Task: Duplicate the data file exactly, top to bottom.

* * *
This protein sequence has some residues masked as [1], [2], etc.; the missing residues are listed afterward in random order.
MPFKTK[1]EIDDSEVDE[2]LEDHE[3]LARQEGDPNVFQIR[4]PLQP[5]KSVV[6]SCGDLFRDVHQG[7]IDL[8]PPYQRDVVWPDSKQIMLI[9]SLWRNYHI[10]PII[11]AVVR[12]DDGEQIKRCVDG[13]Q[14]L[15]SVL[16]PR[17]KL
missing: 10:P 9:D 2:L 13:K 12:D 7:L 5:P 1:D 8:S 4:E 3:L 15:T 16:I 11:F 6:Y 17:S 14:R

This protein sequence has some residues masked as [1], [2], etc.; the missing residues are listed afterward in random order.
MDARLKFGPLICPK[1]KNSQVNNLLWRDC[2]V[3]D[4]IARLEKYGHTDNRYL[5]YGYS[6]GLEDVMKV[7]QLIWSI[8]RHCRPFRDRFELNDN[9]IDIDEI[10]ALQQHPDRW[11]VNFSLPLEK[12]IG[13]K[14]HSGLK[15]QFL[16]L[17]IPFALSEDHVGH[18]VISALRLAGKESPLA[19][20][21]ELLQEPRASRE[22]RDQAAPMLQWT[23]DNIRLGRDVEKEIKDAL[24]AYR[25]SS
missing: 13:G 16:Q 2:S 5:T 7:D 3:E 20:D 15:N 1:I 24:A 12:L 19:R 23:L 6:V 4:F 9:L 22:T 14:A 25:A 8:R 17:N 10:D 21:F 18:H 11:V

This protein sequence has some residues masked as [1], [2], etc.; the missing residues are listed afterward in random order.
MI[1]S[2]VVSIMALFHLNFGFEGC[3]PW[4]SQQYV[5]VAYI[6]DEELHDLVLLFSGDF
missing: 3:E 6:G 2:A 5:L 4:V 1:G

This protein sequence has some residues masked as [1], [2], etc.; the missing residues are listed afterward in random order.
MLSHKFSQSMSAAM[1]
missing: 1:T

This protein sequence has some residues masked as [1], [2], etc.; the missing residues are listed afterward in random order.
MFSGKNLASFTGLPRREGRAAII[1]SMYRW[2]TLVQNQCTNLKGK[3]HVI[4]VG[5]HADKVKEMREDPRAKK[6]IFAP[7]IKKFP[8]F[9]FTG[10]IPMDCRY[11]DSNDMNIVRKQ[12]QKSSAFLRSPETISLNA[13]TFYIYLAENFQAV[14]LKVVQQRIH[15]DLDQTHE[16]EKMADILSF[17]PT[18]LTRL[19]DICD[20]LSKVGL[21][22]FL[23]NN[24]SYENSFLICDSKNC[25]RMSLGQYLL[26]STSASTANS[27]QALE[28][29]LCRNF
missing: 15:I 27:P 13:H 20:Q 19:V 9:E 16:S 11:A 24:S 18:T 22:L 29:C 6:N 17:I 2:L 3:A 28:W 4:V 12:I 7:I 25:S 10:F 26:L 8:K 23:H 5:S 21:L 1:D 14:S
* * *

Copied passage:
This protein sequence has some residues masked as [1], [2], etc.; the missing residues are listed afterward in random order.
MPFKTK[1]EIDDSEVDE[2]LEDHE[3]LARQEGDPNVFQIR[4]PLQP[5]KSVV[6]SCGDLFRDVHQG[7]IDL[8]PPYQRDVVWPDSKQIMLI[9]SLWRNYHI[10]PII[11]AVVR[12]DDGEQIKRCVDG[13]Q[14]L[15]SVL[16]PR[17]KL
missing: 10:P 9:D 2:L 13:K 12:D 7:L 5:P 1:D 8:S 4:E 3:L 15:T 16:I 11:F 6:Y 17:S 14:R

This protein sequence has some residues masked as [1], [2], etc.; the missing residues are listed afterward in random order.
MDARLKFGPLICPK[1]KNSQVNNLLWRDC[2]V[3]D[4]IARLEKYGHTDNRYL[5]YGYS[6]GLEDVMKV[7]QLIWSI[8]RHCRPFRDRFELNDN[9]IDIDEI[10]ALQQHPDRW[11]VNFSLPLEK[12]IG[13]K[14]HSGLK[15]QFL[16]L[17]IPFALSEDHVGH[18]VISALRLAGKESPLA[19][20][21]ELLQEPRASRE[22]RDQAAPMLQWT[23]DNIRLGRDVEKEIKDAL[24]AYR[25]SS
missing: 13:G 16:Q 2:S 5:T 7:D 3:E 20:D 15:N 1:I 24:A 12:L 19:R 23:L 6:V 4:F 9:L 22:T 14:A 25:A 8:R 17:N 10:D 21:F 18:H 11:V

This protein sequence has some residues masked as [1], [2], etc.; the missing residues are listed afterward in random order.
MI[1]S[2]VVSIMALFHLNFGFEGC[3]PW[4]SQQYV[5]VAYI[6]DEELHDLVLLFSGDF
missing: 3:E 6:G 2:A 5:L 4:V 1:G

This protein sequence has some residues masked as [1], [2], etc.; the missing residues are listed afterward in random order.
MLSHKFSQSMSAAM[1]
missing: 1:T

This protein sequence has some residues masked as [1], [2], etc.; the missing residues are listed afterward in random order.
MFSGKNLASFTGLPRREGRAAII[1]SMYRW[2]TLVQNQCTNLKGK[3]HVI[4]VG[5]HADKVKEMREDPRAKK[6]IFAP[7]IKKFP[8]F[9]FTG[10]IPMDCRY[11]DSNDMNIVRKQ[12]QKSSAFLRSPETISLNA[13]TFYIYLAENFQAV[14]LKVVQQRIH[15]DLDQTHE[16]EKMADILSF[17]PT[18]LTRL[19]DICD[20]LSKVGL[21][22]FL[23]NN[24]SYENSFLICDSKNC[25]RMSLGQYLL[26]STSASTANS[27]QALE[28][29]LCRNF
missing: 15:I 27:P 13:H 20:Q 19:V 9:E 16:S 11:A 24:S 18:T 22:L 29:C 6:N 17:I 2:L 3:A 28:W 4:V 12:I 7:I 25:S 10:F 26:L 8:K 23:H 5:S 21:L 1:D 14:S